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Public reporting of individual surgeon performance information: United Kingdom developments and Australian issues

David A Neil, Justin G Oakley and Steve Clarke
Med J Aust 2004; 181 (5): 266-268.
Published online: 6 September 2004

Abstract

  • The United Kingdom is currently introducing public reporting of performance information for individual cardiac surgeons. The reports will indicate whether a surgeon has an acceptable level of performance, measured by in-hospital mortality.

  • In the United States, surgeon-specific performance data have been available for over a decade.

  • Arguments from both safety and accountability perspectives provide strong justifications for public reporting of such data.

  • Were Australia to adopt similar public reporting processes, we should learn from overseas experiences.

  • Surgical associations should be actively involved in developing data standards and processes for data collection, validation, analysis and publication.

  • Any Australian policy initiative for public reporting of individual surgeon data should be backed by a political commitment to adequate funding.

There is increasing evidence that public reporting of comparative performance data improves quality of healthcare.1 However, the most controversial question is whether patients should have access to performance data for individual clinicians. In the United States, outcomes data for individual cardiac surgeons have been publicly available in New York State since 1991, in Pennsylvania since 1992, and in New Jersey since 1994.2-4 In the United Kingdom, performance information for individual cardiac surgeons will be made public this year for the first time: the Society of Cardiothoracic Surgeons will be releasing mortality information for the approximately 180 surgeons who perform coronary artery bypass surgery.5,6

Performance reporting overseas: In the US, the key comparator reported is the surgeon’s risk-adjusted mortality rate. However, in the UK, the report will not be in the form of a “league table”, at least initially. This is primarily because thoroughly validated risk adjustment of each surgeon’s patients is not yet available. Instead, a three-star scale will be reported, indicating that a surgeon either “fails”, “meets” or “exceeds” the standards of the Society of Cardiothoracic Surgeons. The index procedure is first-time, isolated coronary artery bypass graft (CABG), with inpatient mortality as the outcome indicator. Initially, the required standard is that an individual surgeon’s mortality rate, taken as a 3-year rolling average, must be within 99.9% confidence limits of the mean mortality rate for the nation. The intention is that risk stratification will be phased in over the next few years.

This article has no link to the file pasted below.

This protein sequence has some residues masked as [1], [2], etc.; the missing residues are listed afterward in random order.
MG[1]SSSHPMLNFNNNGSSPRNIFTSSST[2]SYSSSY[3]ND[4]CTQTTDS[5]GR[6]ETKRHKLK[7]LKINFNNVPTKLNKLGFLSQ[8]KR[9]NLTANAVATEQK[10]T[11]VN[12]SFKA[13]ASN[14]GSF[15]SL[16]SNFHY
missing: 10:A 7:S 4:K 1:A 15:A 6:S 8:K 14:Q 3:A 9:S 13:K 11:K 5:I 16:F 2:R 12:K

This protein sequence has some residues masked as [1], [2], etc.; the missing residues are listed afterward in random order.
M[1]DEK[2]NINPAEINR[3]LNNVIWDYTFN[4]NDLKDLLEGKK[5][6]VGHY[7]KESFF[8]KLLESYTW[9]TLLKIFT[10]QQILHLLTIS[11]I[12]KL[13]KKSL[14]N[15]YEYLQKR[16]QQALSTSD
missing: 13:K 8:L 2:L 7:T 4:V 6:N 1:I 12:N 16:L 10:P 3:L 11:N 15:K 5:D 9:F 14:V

To understand this initiative it helps to set it against the background of the huge structural reforms under way in the UK National Health Service, which aim to transform it from a centralised monolith into a more flexible, “patient-centred” system, with more autonomy for individual trusts.7 While these reforms devolve more managerial authority to hospitals, clinical audit has been standardised and centralised. The Commission for Healthcare Audit and Inspection (which replaced the Commission for Healthcare Improvement in April 2004) is the independent authority that undertakes clinical-governance audits for British hospitals and other healthcare trusts. All acute, specialist, mental health, ambulance and primary care trusts are audited against a range of indicators and given a rating on a three-star scale,8 which is published on the Internet (Healthcare Commission, www.chai.org.uk/Homepage/fs/en).

The principal driver for these audit and governance reforms was the Bristol Royal Infirmary Inquiry,9 which announced its findings in July 2001. That inquiry, chaired by Sir Ian Kennedy, was concerned with understanding how unacceptable mortality rates for certain surgical procedures in the Bristol paediatric cardiac unit had gone unchecked from 1984 to 1995. Here was a case where self-monitoring had manifestly failed. The report found the roots of the Bristol tragedy in the insular and conformist “club culture” of the NHS. It argued that the goals of the reform process demanded a sea change in the ethos of the hospital system.